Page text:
28mm & 56mm tabletop miniature print quality


#1

Hello everyone,

I am new to 3D printing, however I have done some research and hope some of you can answer my questions regarding the Form 2 print quality. I want to print 28mm and 56mm tabletop resin miniatures. These will be for personal use at first, with future possibilities of sale. The models will be detailed, some with fine or sharp edges. Is it possible to creates prints that are close, if not comparable in accuracy to injection mold miniatures? Which resin should I use for best results? Thank you in advance.


#2

I think this will answer some questions :

Grey resin is the most indicated for that kind of work, although it will yield parts that are a bit brittle, much more so than an injection molded part.


#3

yes.

better than injection molded, because the figures do not have to be drafted to a parting line.

Surface quality will depend on the resin and level of detail in the model… some resins can not be printed at 25 micron layer thickness… but many models look just as good at 50.

it will take some experimentation to develop a feel for how to orient the model to get the best results- and do expect to spend some time removing and retouching support points, and occasionally some layer lines.

you can also break your models into separate pieces that can be assembled after print for even more detailed or complex results.


#4

@Johnhue - Those look of excellent quality. What type of primer did you use? Will they be too brittle if handled frequently by adults? I would like to use them for our weekly gaming table.

I think the rest of your post answers my other question that they would be comparable in quality to injection mold. Thank you!

@Sculptingman - I did not take into consideration the absence of a parting line! Less clean up for me I assume. So 50 micron should do for most models? Looks like I should do some experimenting like you suggested. Looks like I would need to use the Formlabs casting resin, which would significantly increase my costs. Much to consider. Thank you!


#5

i have had good luck printing 28mm scale tabletop gaming models with Durable just because that elongation factor really helps keep the model from breaking while it is played with.


#6

you don’t need casting resin, if you are not planing on investing and casting the prints in metal- even then, you should look into the burnout schedule required for casting resin- it takes a pretty controlled kiln and a very specific temperature ramping period.

you can print in grey resin, or in clear- to get the best detail… and then take a simple dixie cup mold on each different model you print to enable you to cast more figures with equal detail in, say, white odorless urethane resin, which is almost as durable as injection molded resins, but can be cast in your garage at room temperature.

for those who don’t know- a dixie cup mold is the most accurate way to cast small parts without visible flashing lines.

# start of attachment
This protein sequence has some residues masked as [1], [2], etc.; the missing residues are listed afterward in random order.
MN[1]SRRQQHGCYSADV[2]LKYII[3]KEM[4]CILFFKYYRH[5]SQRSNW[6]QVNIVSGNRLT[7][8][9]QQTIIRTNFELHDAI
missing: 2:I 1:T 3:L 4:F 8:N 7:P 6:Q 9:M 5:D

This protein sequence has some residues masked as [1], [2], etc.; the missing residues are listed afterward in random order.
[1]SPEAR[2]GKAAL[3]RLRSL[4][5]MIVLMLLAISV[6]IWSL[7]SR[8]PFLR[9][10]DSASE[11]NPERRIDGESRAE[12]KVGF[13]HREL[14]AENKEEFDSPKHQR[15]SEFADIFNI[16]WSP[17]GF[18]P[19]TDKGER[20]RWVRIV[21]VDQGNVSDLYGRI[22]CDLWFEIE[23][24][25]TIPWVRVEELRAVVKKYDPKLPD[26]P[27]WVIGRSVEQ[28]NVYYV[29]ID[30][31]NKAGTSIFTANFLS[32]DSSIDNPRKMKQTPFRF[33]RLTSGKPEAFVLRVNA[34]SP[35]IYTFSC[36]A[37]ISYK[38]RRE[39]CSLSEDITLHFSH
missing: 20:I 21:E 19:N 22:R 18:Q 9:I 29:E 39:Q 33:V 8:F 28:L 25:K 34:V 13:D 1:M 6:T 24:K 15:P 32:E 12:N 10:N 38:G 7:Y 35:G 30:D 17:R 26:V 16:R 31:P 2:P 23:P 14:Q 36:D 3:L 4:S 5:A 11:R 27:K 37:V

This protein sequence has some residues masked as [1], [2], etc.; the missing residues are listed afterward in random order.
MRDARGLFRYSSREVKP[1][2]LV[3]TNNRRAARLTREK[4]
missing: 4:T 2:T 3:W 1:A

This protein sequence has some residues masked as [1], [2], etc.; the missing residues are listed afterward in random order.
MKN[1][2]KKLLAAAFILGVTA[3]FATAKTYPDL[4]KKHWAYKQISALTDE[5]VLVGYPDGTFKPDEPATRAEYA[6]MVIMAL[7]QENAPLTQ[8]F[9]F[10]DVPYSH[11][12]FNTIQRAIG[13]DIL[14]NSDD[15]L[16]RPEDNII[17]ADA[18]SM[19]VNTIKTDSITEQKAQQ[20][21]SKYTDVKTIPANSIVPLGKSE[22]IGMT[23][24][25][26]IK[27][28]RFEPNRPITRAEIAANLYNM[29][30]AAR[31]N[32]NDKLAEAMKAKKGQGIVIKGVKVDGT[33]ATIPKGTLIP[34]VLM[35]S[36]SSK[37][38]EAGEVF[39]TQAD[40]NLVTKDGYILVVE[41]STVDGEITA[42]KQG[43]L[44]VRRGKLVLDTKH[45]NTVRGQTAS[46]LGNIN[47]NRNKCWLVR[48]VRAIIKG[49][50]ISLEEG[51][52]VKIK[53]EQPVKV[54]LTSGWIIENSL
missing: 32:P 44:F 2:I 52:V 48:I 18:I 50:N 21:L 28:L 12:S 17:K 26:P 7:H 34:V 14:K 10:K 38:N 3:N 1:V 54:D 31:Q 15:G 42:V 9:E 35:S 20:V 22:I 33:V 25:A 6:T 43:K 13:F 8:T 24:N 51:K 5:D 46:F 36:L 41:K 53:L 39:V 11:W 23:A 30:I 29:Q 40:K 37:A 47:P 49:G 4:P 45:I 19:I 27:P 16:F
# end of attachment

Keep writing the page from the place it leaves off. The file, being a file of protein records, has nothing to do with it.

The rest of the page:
You mount the figure to the board and stick a PAPER dixie cup taller than the model , Upside down, over the model… seal the rim to the board with plastilene, and cut a hole in the bottom of the cup- now on top.

pour silicone rubber that has been vacuum degassed ( or pour in a pencil lead thin stream if you don’t have a vacuum ) making sure to stop the pour just a 1/4" shy of the bottom of the cup that is now on top.

once cured- tear off the paper cup and use an xacto blade to slice the mold into however may parts are needed to get the master figure out.

reassemble the mold parts and drop them into Another paper cup of the same size. The same size cup acts as the mold casing to hold the rubber parts in perfect alignment… more importantly- paper cups have a constant straight walled draft. this means that the silicone… which has shrunk just a tiny bit, can SLIDE further down into the cup, until the silicone pieces are pressed firmly together… resulting in No visible casting flashing in the resin parts you cast in this kind of mold.

they are quick and easy to make… and do a fantastic job for anything that will fit inside a paper cup.


#7

@Thomas_Anders - I may experiment with the Durable if I decide to just use the prints for miniatures.

@Sculptingman - I considered casting in metal later on. However, seems for my purposes your suggestions would serve my needs best. I could essentially use the print as a master sculpt and create silicon molds. I think I may do that to start off.

Thanks everyone for the help. This thread answered a lot of my questions!


#8

I confirm that the print quality of the figures is remarkable, in the picture 1/32 (54mm) resin casting, there are all the details including the zipper…
http://www.videoaviation.com/wp-content/gallery/usaf-winter/usaf_w_01.jpg